The whole country seems to be making a collective groan when it comes to planning summer vacations.
And why not?
An early look at airfares (especially to Europe) shows some painful peak pricing, especially in July and early August. For example, July nonstops from Atlanta to cities such as London, Frankfurt and Paris are already running $1,500+ roundtrip. (And if you don’t book now, you’ll likely pay close to $2000 round trip later this summer.)
United made us all go bug-eyed when it announced that it was raising change fees on nonrefundable tickets to an egregious $200 last month. Our eyes popped even more when American, Delta and US Airways quickly matched the higher fee.
Then Frontier Airlines announced that it would begin charging $2 for in-flight beverages (including water) and $100 for gate-checked bags that don’t fit under the seat.
While I think that bag fees and change fees are rotten, the airlines love them—last year they collected nearly $6 billion in baggage and change fees alone. Fees, which now comprise nearly 30% of airline revenues, are what’s been keeping them in the black in recent years.
But airlines aren’t the only ones playing fee-for-all. By now nearly every frequent traveler has been hit by a surprise “resort fee” or overpriced wi-fi fee at hotels. (Beware of those evil “per device” vs per room wi-fi fees, especially when traveling with others!) Rental car companies pile on all kinds of extra “concession” fees or hit us with obnoxiously high per-gallon fees when we don’t have time to fill up the car on the way back to the airport.
But all fees aren’t bad. As a matter of fact, I’m happy to pay fees that can truly improve my travel experience.
Here are five fees I don’t mind paying:
>Roomier seats. Elite level members of airline frequent flyer programs get free access to “premium economy” seats near the front of the cabin and by exit rows. However, non-elite travelers can pay a fee for access to these seats. Airlines determine such fees by the length of the flight and demand, and can range from $10 to $100. But on a long flight, a few extra inches can provide enough space to open up a laptop and be productive inflight. It can also make a big difference in comfort if you are tall like me, so it’s a fee I’ll pay when I have to.
>Early boarding. One of the most cherished benefits of elite status with airlines is the ability to board first and lay claim to overhead bin space. However, I spread my airline business around, and I’m not elite on every carrier I fly. So, for example, I’m happy to pay Southwest a $12.50 “Early Bird” fee to get me near the front of the boarding line—especially in the heat of the summer when planes are packed and overhead bin space scarce.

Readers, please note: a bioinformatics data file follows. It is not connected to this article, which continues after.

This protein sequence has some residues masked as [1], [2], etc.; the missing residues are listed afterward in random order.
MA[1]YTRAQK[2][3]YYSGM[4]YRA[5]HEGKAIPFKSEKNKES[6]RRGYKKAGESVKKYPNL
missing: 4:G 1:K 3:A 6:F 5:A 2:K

>Inflight wi-fi. When inflight wi-fi from Gogo or Row 44 works well (which seems increasingly rare), it’s definitely worth the fee to me, especially on transcontinental flights. We are lucky in Atlanta with both Delta and AirTran at 100% coverage for domestically configured flights. Delta is adding new satellite connections on its international fleet. It helps pass the time, keeps me productive and eliminates arriving at my destination to a full email box. $20 for a good connection on a five-hour flight? Sure. That’s money well spent to me.
Tip: To help sooth the sting of high fees, consider this: When you charge these travel related fees on credit cards linked to rewards programs, you are earning points you can use for free trips down the road. For example, with my Chase Sapphire Preferred card, I earn two points per dollar spent on travel (including most fees). Eventually, all those charges will add up to points I can redeem to help cut the high cost of future trips.
>Airport Club access. Have you ever been stuck in Chicago, Dallas, or Houston or during the summer thunderstorm season? Hordes of summer vacationers milling around…air conditioning systems straining to keep things cool…then the clouds roll in and gum up the works for hours. That’s the time it’s worth the $50 fee for a day pass to airport lounge. But get there early—once the lounge fills up, it’s open to members only. Also, be on the lookout for new non-airline, pay-to-play lounges such as The Club at SJC, Club at LAS (Las Vegas) or others like it– the per use fee is just $35 and definitely worth it during a long layover!
>Hotel Club Floor. When you know a trip is going to be all business all the time (and you don’t plan to get out much), a hotel club, executive or concierge floor is almost always worth the extra cost. When you pay the premium, you’ll likely get breakfast, snacks, booze (sometimes) and heavy hors d’oeuvres at night, free wi-fi, gym and business center access. Rooms are usually slightly larger and likely to be on upper floors offering better views. Plus, you can check in and out in the lounge and not have to wait in lines that can form in the hotel lobby. If I’m not planning to get out much, I’m usually happy to pay the premium of 20% or 30%. A weekend holed up on the club level at a Ritz-Carlton can be awesome!
Do you agree? Which travel fees seem most onerous to you? Which are you happy, even eager to pay? PLEASE leave your comments below.
Disclosure: My company, Travel Skills Group, Inc, has a commercial relationship with Chase Card Services, which is mentioned in this post.